Fall is upon us and many new law graduates are just starting their articles or well into their articling term. COVID-19 has delayed the start for many students as principals have had to adjust to the social and economic impacts of the COVID-19 pandemic. The Law Society of Ontario has responded by providing the option of a shortened term, such that candidates are not prejudiced by this delay and still able meet their (administrative) call to the bar. This is just one of the many changes this cohort of candidates can expect during this challenging time.
Articling can be a daunting task even during “normal” times. You are tossed into a new world which many were only previously exposed to through a clinical intensive or a few months in the summer. You are expected to learn the core competencies of the practice of law, engage meaningfully with colleagues and clients, and launch yourself into a successful career. Articling during a pandemic means many articling students find they now must reach these same goals without the convenience of in-person mentoring sessions, impromptu assignments, and personal client interactions. Experiences may vary greatly depending on one’s personal circumstances and the organization they are articling with. This article will touch upon my articling experience with a large upper-tier municipality.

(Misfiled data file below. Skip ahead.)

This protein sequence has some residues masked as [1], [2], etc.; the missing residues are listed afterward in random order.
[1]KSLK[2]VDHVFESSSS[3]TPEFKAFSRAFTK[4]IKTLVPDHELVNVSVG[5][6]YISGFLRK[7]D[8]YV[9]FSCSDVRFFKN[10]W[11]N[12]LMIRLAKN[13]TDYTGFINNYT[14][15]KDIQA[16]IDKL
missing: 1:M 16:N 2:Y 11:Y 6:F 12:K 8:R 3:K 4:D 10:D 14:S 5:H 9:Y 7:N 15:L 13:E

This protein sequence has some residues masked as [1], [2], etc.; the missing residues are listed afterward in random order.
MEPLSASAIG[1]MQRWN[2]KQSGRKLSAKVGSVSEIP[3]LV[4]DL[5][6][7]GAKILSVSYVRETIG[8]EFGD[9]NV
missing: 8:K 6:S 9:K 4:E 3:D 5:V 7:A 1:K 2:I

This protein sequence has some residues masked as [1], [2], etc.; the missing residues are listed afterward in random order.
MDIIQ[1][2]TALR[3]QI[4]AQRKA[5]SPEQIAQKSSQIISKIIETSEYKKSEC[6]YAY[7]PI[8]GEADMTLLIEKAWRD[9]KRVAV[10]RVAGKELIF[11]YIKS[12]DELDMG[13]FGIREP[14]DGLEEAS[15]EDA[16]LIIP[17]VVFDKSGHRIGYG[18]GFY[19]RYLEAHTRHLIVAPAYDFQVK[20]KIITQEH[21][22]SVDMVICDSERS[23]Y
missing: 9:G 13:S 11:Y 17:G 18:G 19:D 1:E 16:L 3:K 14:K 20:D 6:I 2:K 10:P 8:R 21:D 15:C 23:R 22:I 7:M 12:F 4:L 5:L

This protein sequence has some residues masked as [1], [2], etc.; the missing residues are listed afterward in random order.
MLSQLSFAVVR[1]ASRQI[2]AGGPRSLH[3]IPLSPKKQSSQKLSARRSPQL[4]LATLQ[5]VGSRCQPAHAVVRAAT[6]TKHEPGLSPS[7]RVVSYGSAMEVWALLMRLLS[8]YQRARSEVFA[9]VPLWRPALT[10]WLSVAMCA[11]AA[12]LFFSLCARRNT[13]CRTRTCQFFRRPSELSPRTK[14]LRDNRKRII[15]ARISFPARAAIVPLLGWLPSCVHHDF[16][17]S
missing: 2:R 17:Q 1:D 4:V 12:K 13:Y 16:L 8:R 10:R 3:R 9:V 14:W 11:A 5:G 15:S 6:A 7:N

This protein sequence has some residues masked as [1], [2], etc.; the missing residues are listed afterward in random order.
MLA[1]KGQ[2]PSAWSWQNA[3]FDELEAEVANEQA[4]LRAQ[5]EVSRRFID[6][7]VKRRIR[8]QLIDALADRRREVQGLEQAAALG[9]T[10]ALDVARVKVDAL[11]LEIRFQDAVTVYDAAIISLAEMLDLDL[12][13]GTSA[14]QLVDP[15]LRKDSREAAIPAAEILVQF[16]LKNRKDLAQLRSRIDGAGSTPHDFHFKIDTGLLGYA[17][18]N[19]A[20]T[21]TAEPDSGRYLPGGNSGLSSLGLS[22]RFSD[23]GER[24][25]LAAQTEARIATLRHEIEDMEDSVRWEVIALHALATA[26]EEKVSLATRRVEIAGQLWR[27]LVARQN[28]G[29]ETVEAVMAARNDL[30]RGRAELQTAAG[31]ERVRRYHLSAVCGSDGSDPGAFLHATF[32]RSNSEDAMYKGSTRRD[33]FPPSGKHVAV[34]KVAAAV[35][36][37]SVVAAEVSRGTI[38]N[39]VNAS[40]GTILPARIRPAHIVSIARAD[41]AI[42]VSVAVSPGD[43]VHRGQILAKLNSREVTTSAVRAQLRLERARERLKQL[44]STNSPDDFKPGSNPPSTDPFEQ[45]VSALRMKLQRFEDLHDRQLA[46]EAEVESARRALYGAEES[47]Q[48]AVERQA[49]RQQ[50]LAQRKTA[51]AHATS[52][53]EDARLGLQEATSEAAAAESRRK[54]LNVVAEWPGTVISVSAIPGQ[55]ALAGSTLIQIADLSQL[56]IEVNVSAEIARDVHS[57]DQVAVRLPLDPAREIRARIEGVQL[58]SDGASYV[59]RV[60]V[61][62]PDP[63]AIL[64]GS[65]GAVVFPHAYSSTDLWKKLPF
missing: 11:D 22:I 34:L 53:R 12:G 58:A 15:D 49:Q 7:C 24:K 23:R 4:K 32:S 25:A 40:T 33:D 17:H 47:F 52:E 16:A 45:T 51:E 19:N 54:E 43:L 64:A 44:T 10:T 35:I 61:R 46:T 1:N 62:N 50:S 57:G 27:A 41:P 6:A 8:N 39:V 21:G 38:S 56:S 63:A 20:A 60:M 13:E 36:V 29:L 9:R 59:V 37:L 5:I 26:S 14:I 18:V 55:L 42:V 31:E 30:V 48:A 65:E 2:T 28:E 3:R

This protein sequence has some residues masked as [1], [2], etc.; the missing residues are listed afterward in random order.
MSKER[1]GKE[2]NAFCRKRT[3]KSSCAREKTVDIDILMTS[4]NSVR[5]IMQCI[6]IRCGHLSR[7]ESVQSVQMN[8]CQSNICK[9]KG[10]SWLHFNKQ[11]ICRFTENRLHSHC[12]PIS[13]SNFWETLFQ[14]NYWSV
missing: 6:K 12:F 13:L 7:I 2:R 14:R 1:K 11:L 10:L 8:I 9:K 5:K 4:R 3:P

I began my articles with a municipality in July 2020. The large majority of the Legal Services team had been working remotely since mid-March. In keeping with this practice, I attended on my first day only to collect my laptop and attend a small meet and greet. Moving forward I was not expected to go into the office on a regular basis. Initially, I was not excited at the prospect of starting my new role remotely. However, identifying as a mature student graced me with the many distractions younger students may not need to split their time with – such as child-care responsibilities. Therefore, I ended up embracing the lack of commute and isolation from potential virus exposure with open arms.